It’s an understatement to say that Yorkshire folk are somewhat proud of the White Rose County, but there is good reason behind it. We have some of the most stunning views, beautiful coastline and exciting cities in the country, so why shouldn’t we crow about it?
With such a strong regional identity, it’s not a surprise that the idea of claiming some of the power currently wielded in London and redistributing it up the M1 has been bubbling around for a while.
The government’s Northern Powerhouse scheme seems to have stalled, which is a blessing for many Tykes who feared they would have to collaborate with Lancastrians of all people. In addition, devolution on a par with Scotland and Wales is stuck in limbo as arguments rage over which plan is the best way forward for God’s Own Country.
So, this leaves just one way forward – full Yorkshire independence.
People will tell you it’s not workable for Yorkshire to become its own country, that it won’t benefit us and that it’s pie-in-the-sky thinking (hopefully with lashings of gravy-in-the-sky), but those people are not Yorkshire folk. We know it makes sense and, if we’re being honest, we’re halfway there already.
Here’s a manifesto that proves that when it comes to Yorkshire independence, we’ll be reet.
The Yorkshire National Anthem
The first thing any independent nation needs is a national anthem. Something to play at the end of the night’s screenings at the Ritz in Thirsk or the Curzon in Sheffield. Something to bring a tear to the eye of even the most stoic of Yorkshire folks. We already have it; it’s On Ilkla Moor Baht’at.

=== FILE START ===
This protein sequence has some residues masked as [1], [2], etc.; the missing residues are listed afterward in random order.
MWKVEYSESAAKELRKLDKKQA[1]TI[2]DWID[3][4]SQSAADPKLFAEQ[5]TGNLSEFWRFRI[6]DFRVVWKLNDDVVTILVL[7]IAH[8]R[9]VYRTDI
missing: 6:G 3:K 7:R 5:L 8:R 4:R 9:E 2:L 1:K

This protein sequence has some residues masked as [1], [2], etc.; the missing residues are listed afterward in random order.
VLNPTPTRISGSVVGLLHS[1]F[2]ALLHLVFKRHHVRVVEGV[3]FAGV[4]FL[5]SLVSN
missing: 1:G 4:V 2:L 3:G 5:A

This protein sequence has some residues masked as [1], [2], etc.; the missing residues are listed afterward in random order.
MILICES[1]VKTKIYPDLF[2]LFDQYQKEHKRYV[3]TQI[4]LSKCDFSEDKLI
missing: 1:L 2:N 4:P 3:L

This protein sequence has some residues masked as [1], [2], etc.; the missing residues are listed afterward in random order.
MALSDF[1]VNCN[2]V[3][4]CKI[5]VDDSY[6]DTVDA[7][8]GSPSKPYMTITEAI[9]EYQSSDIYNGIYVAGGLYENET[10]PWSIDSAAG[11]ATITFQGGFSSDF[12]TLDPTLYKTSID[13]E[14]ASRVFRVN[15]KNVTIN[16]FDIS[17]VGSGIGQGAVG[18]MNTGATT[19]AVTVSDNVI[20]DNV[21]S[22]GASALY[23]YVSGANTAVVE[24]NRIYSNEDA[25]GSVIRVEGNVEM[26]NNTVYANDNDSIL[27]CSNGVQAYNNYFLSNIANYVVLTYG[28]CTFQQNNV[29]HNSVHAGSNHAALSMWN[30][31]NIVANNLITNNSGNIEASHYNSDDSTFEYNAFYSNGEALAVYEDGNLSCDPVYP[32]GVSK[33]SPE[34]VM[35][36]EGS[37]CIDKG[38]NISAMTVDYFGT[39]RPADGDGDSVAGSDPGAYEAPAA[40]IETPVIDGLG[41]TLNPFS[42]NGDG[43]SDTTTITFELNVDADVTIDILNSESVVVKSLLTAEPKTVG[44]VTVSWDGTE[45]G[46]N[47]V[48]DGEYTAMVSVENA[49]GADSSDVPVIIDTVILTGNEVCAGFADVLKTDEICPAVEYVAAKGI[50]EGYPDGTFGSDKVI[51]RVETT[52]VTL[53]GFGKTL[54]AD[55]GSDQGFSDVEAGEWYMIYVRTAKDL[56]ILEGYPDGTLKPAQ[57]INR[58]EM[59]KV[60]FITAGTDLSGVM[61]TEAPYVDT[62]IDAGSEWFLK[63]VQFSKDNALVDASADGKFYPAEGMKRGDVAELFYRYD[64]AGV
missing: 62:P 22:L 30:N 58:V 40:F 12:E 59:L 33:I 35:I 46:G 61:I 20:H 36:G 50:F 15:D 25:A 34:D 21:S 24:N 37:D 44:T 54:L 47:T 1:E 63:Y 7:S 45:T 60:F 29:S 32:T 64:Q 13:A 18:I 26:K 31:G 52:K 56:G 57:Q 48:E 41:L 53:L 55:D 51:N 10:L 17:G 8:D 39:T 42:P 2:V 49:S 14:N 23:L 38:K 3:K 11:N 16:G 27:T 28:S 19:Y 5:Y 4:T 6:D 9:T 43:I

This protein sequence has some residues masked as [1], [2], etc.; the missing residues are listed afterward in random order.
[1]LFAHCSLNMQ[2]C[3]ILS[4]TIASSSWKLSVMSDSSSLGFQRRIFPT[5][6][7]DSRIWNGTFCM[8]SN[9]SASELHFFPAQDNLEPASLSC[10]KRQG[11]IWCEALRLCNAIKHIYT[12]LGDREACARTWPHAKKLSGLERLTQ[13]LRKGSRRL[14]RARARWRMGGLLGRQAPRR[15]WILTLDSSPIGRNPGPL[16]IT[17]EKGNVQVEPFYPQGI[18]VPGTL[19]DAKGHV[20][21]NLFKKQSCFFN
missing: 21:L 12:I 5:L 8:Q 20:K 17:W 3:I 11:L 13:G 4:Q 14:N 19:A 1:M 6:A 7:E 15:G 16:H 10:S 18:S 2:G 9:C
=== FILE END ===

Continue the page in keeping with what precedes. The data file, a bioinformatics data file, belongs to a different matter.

This is the perfect tune to represent this fine county. It’s already in Yorkshire dialect, sounds great when performed by a brass band and is just dark enough in tone to psych out our opponents when it is played before a major sporting event.
If you are unsure as to whether you should represent a country with a ditty based around someone dying of exposure and then being eaten by worms, who are then eaten by ducks, who are consumed by the people singing the song, just consider that the anthem of St Helena is a country and western tune written by a man who had never visited the island. That makes our anthem seem a lot more sensible.
Speaking of TV, independence is the ideal opportunity to bring back the Yorkshire TV brand. We have our own soap in Emmerdale, we would immediately wrestle Countdown back to its spiritual home from Manchester and we can rely on our glorious programme-making pedigree that has produced such shows as Rising Damp, 3-2-1, Fat Friends and Happy Valley amongst many others in the past.
With top writers such as Kay Mellor, Lisa Holdsworth and Sally Wainwright hunched over their laptops, the new, independent Yorkshire Television cannot fail.
Oh, and our 24-hour rolling news channel needs Harry Gration to host all day, every day. We better make provision in our first independent Yorkshire budget for a lorry load of caffeine-based beverages to be stockpiled at the studios.
Yorkshire National Cuisine
It will be a great loss to the rest of the UK when we separate and take with us the greatest fish and chips in the land, but it is a necessary part of Yorkshire independence. Of course, UK tourists will be able to take bus tours of the finest chippies in the People’s Republic of Yorkshire, if we decide to grant them a visa.
I imagine that, as we currently have Italian, French and Chinese restaurants, the rest of the country will soon see Yorkshire restaurants pop up on their high streets. The interior will be decked out to represent the prom at Whitby, perhaps with the sound of menacing seagulls circling and about to attack piped into the room to add a little realism.